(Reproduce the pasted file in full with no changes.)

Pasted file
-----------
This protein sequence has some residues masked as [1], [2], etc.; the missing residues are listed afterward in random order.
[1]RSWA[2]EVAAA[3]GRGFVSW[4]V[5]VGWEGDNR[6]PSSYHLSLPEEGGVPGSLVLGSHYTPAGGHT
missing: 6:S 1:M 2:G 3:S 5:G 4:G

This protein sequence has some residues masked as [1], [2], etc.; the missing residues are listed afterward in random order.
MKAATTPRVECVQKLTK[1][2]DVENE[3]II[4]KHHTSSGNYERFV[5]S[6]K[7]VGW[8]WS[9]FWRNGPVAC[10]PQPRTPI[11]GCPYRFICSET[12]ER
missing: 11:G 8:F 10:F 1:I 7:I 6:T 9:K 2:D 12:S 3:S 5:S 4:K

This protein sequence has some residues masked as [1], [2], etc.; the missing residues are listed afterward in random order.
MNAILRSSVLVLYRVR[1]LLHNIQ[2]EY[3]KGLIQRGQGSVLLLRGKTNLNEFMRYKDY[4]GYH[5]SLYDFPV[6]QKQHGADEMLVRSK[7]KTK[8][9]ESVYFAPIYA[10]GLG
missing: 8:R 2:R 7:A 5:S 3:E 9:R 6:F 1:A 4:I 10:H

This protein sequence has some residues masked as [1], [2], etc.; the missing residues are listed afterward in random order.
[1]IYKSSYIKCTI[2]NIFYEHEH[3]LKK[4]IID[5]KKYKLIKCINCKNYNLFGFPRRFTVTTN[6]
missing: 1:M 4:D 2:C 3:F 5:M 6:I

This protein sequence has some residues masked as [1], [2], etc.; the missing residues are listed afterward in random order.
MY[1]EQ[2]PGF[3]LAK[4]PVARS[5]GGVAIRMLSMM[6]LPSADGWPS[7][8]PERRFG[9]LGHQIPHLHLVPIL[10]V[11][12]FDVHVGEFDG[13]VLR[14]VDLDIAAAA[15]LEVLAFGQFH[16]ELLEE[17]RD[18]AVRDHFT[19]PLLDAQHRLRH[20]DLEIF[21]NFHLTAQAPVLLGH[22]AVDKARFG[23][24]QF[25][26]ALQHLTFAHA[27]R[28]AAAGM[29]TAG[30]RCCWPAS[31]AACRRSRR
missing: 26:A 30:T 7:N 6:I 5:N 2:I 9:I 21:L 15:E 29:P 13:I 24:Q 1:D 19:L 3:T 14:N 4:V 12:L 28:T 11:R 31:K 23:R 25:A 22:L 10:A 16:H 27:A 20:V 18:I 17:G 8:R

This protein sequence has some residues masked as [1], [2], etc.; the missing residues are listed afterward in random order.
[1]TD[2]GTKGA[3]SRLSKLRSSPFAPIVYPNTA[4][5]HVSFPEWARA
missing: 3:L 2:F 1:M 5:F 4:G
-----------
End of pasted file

This protein sequence has some residues masked as [1], [2], etc.; the missing residues are listed afterward in random order.
[1]RSWA[2]EVAAA[3]GRGFVSW[4]V[5]VGWEGDNR[6]PSSYHLSLPEEGGVPGSLVLGSHYTPAGGHT
missing: 6:S 1:M 2:G 3:S 5:G 4:G

This protein sequence has some residues masked as [1], [2], etc.; the missing residues are listed afterward in random order.
MKAATTPRVECVQKLTK[1][2]DVENE[3]II[4]KHHTSSGNYERFV[5]S[6]K[7]VGW[8]WS[9]FWRNGPVAC[10]PQPRTPI[11]GCPYRFICSET[12]ER
missing: 11:G 8:F 10:F 1:I 7:I 6:T 9:K 2:D 12:S 3:S 5:S 4:K

This protein sequence has some residues masked as [1], [2], etc.; the missing residues are listed afterward in random order.
MNAILRSSVLVLYRVR[1]LLHNIQ[2]EY[3]KGLIQRGQGSVLLLRGKTNLNEFMRYKDY[4]GYH[5]SLYDFPV[6]QKQHGADEMLVRSK[7]KTK[8][9]ESVYFAPIYA[10]GLG
missing: 8:R 2:R 7:A 5:S 3:E 9:R 6:F 1:A 4:I 10:H

This protein sequence has some residues masked as [1], [2], etc.; the missing residues are listed afterward in random order.
[1]IYKSSYIKCTI[2]NIFYEHEH[3]LKK[4]IID[5]KKYKLIKCINCKNYNLFGFPRRFTVTTN[6]
missing: 1:M 4:D 2:C 3:F 5:M 6:I

This protein sequence has some residues masked as [1], [2], etc.; the missing residues are listed afterward in random order.
MY[1]EQ[2]PGF[3]LAK[4]PVARS[5]GGVAIRMLSMM[6]LPSADGWPS[7][8]PERRFG[9]LGHQIPHLHLVPIL[10]V[11][12]FDVHVGEFDG[13]VLR[14]VDLDIAAAA[15]LEVLAFGQFH[16]ELLEE[17]RD[18]AVRDHFT[19]PLLDAQHRLRH[20]DLEIF[21]NFHLTAQAPVLLGH[22]AVDKARFG[23][24]QF[25][26]ALQHLTFAHA[27]R[28]AAAGM[29]TAG[30]RCCWPAS[31]AACRRSRR
missing: 26:A 30:T 7:N 6:I 5:N 2:I 9:I 21:L 15:E 29:P 13:I 24:Q 1:D 19:L 3:T 14:N 4:V 12:L 28:T 11:R 31:K 23:R 25:A 22:L 10:A 16:H 27:A 20:V 18:I 17:G 8:R

This protein sequence has some residues masked as [1], [2], etc.; the missing residues are listed afterward in random order.
[1]TD[2]GTKGA[3]SRLSKLRSSPFAPIVYPNTA[4][5]HVSFPEWARA
missing: 3:L 2:F 1:M 5:F 4:G